Special Issue "BIM in the Construction Industry"

A special issue of Applied Sciences (ISSN 2076-3417). This special issue belongs to the section "Civil Engineering".

Deadline for manuscript submissions: closed (27 February 2020).

Special Issue Editors

Prof. Dr. Hee Sung Cha
Website
Guest Editor
Ajou University, South Korea
Interests: building information modeling, construction economics and management, risk-based decision making, information systems
Prof. Dr. Shaohua Jiang
Website
Guest Editor
Dalian University of Technology, China
Interests: Construction project information and knowledge management, Smart construction and management based on BIM, Decision support Decision support tools for construction project management, Construction project risk management, Infrastructure sustainability.

Special Issue Information

Dear Colleagues,

In recent decades, the term of building information modeling (BIM) has been mentioned in a wide spectrum of construction research endeavors. BIM is considered to be a new solution for unprecedented downfalls in the construction industry, i.e, productivity loss, labor shortage, cost overrun, and severe competitiveness.

Many benefits from BIM technologies are evident: prompt design clash detection, automatic deign regulatory check algorithm, augmented/virtual reality visualization, and collaboration work environment are good examples. Not only the experts of BIM but also industry practitioners are stressing the importance of BIM applications in the field of construction.

Due to the rapid development and adoption of BIM in the AEC (architecture, engineering, and construction) industry, new trends related to the research of BIM are emerging that are very helpful not only for scholars but also for practitioners. These new trends include open BIM research to solve the problem of information interoperability between different types of BIM software, and project lifecycle management enabled by BIM such as facility management, which is being paid increasing attention.

However, BIM technologies in our industry are still developing. Our world is experiencing unprecedented challenges in the era of the 4th industrial revolution. Conventional business practices are no longer sustainable. The owners, contractors, suppliers, and manufacturers are no longer divisible. Information is shared among them and flows on real-time basis. Still, although it is taken for granted that computer and information technology (ICT) has played a crucial role in the advent of BIM technology, the fruits of these the technologies cannot ripen without proper applications and “ways-of-doing.” Technology is one thing; how we adapt it to our industry is another.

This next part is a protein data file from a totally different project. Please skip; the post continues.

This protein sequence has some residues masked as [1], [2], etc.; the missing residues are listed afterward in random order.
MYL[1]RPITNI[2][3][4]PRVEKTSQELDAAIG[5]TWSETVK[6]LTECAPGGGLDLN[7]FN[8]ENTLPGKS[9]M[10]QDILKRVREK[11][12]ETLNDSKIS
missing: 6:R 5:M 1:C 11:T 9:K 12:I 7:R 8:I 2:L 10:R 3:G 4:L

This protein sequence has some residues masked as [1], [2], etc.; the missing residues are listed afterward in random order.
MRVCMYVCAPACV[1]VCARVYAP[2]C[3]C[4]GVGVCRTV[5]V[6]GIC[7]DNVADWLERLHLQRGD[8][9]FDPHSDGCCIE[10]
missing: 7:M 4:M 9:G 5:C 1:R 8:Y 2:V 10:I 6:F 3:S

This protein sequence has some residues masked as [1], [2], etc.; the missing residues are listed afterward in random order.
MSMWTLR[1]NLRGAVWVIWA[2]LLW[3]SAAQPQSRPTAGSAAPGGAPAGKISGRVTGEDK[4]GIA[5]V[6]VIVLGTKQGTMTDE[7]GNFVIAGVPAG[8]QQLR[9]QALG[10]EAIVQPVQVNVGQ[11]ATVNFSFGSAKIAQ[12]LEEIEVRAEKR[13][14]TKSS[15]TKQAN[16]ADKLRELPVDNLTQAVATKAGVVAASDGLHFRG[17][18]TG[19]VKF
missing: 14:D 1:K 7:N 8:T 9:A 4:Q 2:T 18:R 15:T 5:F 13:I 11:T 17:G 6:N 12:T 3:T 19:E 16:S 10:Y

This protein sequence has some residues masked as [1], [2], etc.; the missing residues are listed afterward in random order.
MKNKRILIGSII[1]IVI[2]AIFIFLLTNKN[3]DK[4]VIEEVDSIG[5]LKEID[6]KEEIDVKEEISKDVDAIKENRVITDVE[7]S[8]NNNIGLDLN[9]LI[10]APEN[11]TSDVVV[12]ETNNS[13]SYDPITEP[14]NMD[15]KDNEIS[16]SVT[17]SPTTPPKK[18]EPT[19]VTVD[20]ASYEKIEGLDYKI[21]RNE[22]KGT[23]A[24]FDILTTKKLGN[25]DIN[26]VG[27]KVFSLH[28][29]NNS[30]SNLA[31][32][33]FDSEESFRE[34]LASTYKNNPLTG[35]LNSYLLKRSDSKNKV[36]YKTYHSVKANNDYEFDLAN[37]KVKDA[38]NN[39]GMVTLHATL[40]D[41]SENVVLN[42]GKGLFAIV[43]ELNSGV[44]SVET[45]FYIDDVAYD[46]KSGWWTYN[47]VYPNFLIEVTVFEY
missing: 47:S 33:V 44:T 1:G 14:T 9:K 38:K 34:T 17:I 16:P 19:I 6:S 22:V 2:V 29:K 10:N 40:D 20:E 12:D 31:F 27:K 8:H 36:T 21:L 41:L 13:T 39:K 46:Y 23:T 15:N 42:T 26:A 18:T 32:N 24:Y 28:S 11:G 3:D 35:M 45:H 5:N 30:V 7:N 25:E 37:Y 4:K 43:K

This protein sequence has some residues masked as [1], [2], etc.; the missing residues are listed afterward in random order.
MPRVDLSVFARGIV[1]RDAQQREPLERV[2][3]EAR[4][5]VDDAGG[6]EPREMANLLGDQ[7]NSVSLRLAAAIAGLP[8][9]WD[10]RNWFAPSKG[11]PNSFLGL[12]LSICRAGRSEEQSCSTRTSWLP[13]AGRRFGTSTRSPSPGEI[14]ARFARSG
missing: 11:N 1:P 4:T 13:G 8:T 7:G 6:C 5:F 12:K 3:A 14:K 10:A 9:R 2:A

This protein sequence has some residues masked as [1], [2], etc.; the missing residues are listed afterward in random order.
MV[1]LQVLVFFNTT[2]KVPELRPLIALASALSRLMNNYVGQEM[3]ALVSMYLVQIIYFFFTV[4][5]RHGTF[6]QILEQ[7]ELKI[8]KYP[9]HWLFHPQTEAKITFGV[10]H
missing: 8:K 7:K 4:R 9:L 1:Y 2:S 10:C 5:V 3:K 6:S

This Special Issue of the journal Applied Sciences, “BIM in the construction industry” aims to cover recent advances in the development of BIM technologies and applications of BIM technologies in the fields of architecture, engineering, construction, and facility management, as well as relevant theoretical research endeavors in this area.

Prof. Dr. Hee Sung Cha
Prof. Dr. Shaohua Jiang
Guest Editors

Manuscript Submission Information

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Submitted manuscripts should not have been published previously, nor be under consideration for publication elsewhere (except conference proceedings papers). All manuscripts are thoroughly refereed through a single-blind peer-review process. A guide for authors and other relevant information for submission of manuscripts is available on the Instructions for Authors page. Applied Sciences is an international peer-reviewed open access semimonthly journal published by MDPI.

Please visit the Instructions for Authors page before submitting a manuscript. The Article Processing Charge (APC) for publication in this open access journal is 1800 CHF (Swiss Francs). Submitted papers should be well formatted and use good English. Authors may use MDPI's English editing service prior to publication or during author revisions.

Keywords

  • Open BIM
  • AR/VR
  • Construction productivity
  • Sustainability
  • Green building/construction
  • Risk management
  • Safety management
  • Lifecycle management.

Published Papers (20 papers)

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Editorial

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Open AccessEditorial
Special Issue on BIM in the Construction Industry
Appl. Sci. 2020, 10(12), 4306; https://doi.org/10.3390/app10124306 - 23 Jun 2020
Abstract